Home / Agriculture/ FAO urges to scale up response to climate change in agricultural sectors

FAO urges to scale up response to climate change in agricultural sectors


Comments / {{hitsCtrl.values.hits}} Views / Thursday, 27 December 2018 01:03


Agriculture can and must be a significant part of the response to climate change.

 

  • Investing in policies, people, data, innovations and leadership should be part of the solution – FAO Deputy Director-General says at COP24 summit

 

The world must scale up the response to climate change, particularly in agricultural sectors, FAO Deputy Director-General Maria Helena Semedo told delegates at a high-level side-event of the United Nations Climate Change Conference (COP24) in Katowice, Poland, recently.  

It will require investing in multi-sectoral policy design, implementation capacity, people, data, innovations as well as leadership, especially for women, she said.

At the special event, focusing on Sustainable Development Goal 2: Zero Hunger, Semedo warned of the increased global hunger levels, driven largely by the impacts of climate change, conflicts and economic slowdown, noting that “our efforts to end hunger will become more challenging if warming reaches two degrees Celsius”.

However, “achieving Zero Hunger is still possible,” she stressed, adding that in order to succeed it is essential “to define transformative actions that will reshape our food systems, sustainably and equitably for all.”

In her remarks, she also emphasised the importance of conservation of ecosystems to protect the environment and address the impacts of climate change by saying that “our soils, forests and oceans are our allies in effectively supporting climate change mitigation and the adaptation of the most vulnerable communities” and urged greater investment in the integrated and sustainable management of natural resources.

 

Climate-smart agriculture approach in action

At a COP 24 side event of the Global Alliance for Climate-Smart Agriculture, FAO  launched a new publication that showcases ten success stories from around the world revealing how the management of farms, crops, livestock and aquaculture can meet food security needs while building adaptation to climate change and contributing to mitigation of greenhouse gas (GHG) emissions.

“Climate-Smart” Agriculture (CSA) is an approach that helps to transform agricultural systems to ensure food security and support rural development in a changing climate.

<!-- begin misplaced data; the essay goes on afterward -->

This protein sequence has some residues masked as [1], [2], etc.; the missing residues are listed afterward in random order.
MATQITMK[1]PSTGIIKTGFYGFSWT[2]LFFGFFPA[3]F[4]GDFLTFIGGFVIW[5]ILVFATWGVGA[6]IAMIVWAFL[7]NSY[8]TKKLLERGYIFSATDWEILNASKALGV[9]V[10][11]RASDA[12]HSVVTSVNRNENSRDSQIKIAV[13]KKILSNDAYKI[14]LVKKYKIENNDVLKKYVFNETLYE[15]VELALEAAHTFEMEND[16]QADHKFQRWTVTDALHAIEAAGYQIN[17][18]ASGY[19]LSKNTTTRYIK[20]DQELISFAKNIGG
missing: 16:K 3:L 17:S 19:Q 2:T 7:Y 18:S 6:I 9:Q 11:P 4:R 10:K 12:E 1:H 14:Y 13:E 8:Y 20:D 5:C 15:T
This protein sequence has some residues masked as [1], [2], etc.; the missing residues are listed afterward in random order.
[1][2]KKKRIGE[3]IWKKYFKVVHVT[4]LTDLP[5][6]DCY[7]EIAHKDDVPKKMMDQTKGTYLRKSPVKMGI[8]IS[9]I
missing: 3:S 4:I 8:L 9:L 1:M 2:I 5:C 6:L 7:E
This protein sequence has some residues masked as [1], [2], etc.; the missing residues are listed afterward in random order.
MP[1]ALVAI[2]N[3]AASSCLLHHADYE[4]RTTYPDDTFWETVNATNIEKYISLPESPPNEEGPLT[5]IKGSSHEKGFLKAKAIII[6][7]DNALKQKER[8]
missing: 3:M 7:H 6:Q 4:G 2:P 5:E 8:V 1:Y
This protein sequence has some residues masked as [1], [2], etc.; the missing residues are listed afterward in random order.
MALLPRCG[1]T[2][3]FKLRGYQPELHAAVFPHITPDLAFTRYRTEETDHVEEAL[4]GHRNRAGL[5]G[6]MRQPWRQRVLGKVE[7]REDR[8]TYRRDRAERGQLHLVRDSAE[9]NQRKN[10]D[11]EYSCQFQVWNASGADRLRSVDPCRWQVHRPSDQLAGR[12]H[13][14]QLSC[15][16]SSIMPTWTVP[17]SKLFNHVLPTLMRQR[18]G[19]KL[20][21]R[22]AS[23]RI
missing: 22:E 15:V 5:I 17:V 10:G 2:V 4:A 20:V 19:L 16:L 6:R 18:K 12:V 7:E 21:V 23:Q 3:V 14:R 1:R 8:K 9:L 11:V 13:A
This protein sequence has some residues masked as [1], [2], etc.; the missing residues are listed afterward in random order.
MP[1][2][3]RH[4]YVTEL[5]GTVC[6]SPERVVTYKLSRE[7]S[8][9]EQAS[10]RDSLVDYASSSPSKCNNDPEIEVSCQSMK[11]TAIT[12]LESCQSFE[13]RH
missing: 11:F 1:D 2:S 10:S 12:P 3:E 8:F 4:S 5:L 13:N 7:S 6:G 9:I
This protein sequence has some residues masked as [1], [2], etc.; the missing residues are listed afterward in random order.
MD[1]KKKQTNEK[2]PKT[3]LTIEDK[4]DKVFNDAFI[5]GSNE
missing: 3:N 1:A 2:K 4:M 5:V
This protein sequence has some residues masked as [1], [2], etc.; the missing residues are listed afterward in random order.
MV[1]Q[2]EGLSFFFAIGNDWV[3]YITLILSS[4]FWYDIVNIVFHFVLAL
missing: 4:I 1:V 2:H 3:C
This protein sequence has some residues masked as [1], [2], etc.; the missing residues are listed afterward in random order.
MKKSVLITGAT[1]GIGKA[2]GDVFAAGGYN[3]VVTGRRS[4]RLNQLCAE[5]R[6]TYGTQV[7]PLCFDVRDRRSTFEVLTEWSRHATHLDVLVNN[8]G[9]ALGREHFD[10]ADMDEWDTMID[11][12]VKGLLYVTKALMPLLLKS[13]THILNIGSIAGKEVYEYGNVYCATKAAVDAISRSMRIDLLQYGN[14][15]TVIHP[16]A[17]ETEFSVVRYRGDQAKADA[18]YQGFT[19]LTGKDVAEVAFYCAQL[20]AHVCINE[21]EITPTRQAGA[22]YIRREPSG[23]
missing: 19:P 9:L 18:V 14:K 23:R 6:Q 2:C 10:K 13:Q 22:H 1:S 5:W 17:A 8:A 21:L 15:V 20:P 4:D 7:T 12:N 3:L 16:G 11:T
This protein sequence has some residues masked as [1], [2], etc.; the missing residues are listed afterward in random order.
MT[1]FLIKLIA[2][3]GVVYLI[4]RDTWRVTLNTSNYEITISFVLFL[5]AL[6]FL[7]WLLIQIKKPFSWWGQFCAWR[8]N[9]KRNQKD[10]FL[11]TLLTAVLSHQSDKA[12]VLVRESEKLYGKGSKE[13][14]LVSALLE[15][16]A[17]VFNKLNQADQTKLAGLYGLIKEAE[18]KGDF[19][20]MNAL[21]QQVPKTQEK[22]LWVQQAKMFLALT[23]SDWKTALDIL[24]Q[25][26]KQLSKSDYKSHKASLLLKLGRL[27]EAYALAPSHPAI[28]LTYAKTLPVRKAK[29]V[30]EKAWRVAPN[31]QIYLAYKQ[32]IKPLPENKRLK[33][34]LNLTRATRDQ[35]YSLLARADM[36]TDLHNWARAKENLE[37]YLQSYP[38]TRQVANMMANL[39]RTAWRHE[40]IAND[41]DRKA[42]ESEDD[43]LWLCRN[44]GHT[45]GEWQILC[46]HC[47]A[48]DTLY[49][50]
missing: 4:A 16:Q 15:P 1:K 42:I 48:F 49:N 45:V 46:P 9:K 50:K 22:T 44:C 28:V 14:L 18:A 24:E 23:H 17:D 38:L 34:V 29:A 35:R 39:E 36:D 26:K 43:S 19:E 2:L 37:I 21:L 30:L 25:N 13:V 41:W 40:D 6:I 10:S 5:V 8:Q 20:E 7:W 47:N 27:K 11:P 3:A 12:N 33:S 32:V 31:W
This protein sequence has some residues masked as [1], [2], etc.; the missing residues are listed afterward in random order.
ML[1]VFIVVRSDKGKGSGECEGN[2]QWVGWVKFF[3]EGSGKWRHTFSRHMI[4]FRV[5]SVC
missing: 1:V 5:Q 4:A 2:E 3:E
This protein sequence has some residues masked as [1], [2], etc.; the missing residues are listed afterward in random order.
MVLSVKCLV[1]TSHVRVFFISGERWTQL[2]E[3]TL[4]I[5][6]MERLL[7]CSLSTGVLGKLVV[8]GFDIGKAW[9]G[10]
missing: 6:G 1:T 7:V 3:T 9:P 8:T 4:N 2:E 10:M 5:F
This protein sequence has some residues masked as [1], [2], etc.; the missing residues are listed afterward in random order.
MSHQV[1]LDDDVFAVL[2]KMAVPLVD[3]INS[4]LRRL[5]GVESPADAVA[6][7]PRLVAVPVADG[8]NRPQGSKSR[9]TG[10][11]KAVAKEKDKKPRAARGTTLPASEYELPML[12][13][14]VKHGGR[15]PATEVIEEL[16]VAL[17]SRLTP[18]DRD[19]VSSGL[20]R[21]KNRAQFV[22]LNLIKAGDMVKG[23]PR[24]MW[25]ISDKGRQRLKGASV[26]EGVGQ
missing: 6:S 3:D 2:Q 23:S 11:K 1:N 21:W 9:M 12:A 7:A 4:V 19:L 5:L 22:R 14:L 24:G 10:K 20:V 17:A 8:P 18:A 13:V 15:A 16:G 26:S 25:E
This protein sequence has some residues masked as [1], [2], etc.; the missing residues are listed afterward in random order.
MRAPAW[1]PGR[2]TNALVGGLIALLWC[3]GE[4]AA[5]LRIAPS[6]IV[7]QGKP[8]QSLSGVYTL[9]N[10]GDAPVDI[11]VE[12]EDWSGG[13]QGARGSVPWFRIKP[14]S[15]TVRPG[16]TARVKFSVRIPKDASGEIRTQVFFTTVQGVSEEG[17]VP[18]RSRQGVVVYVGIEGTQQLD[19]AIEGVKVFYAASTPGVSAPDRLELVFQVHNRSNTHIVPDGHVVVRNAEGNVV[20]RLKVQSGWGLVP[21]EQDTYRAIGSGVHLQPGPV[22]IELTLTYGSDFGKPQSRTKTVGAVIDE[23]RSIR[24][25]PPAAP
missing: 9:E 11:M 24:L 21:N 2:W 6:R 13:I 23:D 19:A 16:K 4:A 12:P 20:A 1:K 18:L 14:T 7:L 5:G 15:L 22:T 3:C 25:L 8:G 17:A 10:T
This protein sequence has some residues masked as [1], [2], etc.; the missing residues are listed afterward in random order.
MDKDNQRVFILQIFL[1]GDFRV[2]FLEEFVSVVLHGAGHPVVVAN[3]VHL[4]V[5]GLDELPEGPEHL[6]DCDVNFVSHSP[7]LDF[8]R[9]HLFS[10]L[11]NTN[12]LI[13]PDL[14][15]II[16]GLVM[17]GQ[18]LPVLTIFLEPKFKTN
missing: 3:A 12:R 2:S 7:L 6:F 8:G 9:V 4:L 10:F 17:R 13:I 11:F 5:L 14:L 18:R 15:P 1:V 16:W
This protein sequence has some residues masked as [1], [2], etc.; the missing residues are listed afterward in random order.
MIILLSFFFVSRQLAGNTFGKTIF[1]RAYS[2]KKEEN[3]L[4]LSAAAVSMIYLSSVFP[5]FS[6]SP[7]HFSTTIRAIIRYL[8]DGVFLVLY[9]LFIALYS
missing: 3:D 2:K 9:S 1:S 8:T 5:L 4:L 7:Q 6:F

The aim of the publication is to provide the best FAO-led examples of how CSA is not a “one-size-fits-all” approach that can be universally applied but, rather, involves different elements embedded in local contexts.

 

Land use factor - a missing link in addressing climate change

Semedo also spoke at the joint UN side event on SDG15: Life on Land at COP24.

Noting that currently the land use sector is responsible for almost a quarter of global GHG emissions, Semedo underlined that it also has great potential to store vast quantities of carbon in soils, forests and wetlands.

“We can make significant reductions in greenhouse gas emissions by adopting smarter, integrated farming systems, by protecting and managing forests and by shifting to approaches that use natural resources sustainably and efficiently,” Semedo said.

“This way, the land use sector can change from being part of the climate problem to becoming part of the solution and deliver up to 30% of the climate mitigation needed by 2030,” she added.

Semedo also highlighted the vital role of partnerships, innovations and technology in scaling up joint efforts to better manage forests and land.

At the event, FAO and US National Aeronautics and Space Administration (NASA) launched a new open-access tool Collect Earth Online (CEO) allowing anyone to track land-use and landscape changes anywhere in the world. It will enable countries to strengthen measuring, monitoring and reporting capacities on forests and land use.  

At the UN Climate Change Conference (COP24) in Katowice, FAO supports countries to ensure that the linkages are made between climate change adaptation, mitigation, agriculture, and food security for enhanced climate action.


Share This Article


DISCLAIMER:

1. All comments will be moderated by the Daily FT Web Editor.

2. Comments that are abusive, obscene, incendiary, defamatory or irrelevant will not be published.

3. We may remove hyperlinks within comments.

4. Kindly use a genuine email ID and provide your name.

5. Spamming the comments section under different user names may result in being blacklisted.

COMMENTS

Today's Columnists

Politicians and cricketers: Expected role, selection and performance evaluation (Part 2)

Thursday, 17 January 2019

Before commenting on the selection process, it is better to understand the ground realities and the nature of the beasts. Sri Lanka has a good theoretical education system. This system prompts students to ‘Cram-Remember-Express’ or ‘Read-Rememb


Open letter to M.A. Sumanthiran, MP

Thursday, 17 January 2019

Happy Pongal, Mr Sumanthiran! You and I are from two very different generations. In fact you belong to my uncle’s generation (sadly I don’t get along very well with my uncle). You are a child of the ’70s. I’m a child of the 90s. In a more tex


Why Gota gave me a ‘Gotler’ feeling

Wednesday, 16 January 2019

Bourgeoisie venues It is no accident that presidential-candidate hopeful Gotabaya Rajapaksa holds his Viyathmaga meetings in bourgeoisie spots. Once, it had been Shangri-La. Last Saturday, 12 January, it had been Waters Edge. Gota’s speech offered


A lie is also a truth

Wednesday, 16 January 2019

Gotabaya Rajapaksa is a determined contender for the presidency. His trenchant lecture to activists of the Viyathmaga forum demonstrated the man’s spiritedness and impulse to act. He is a driven man. What drives him?


Columnists More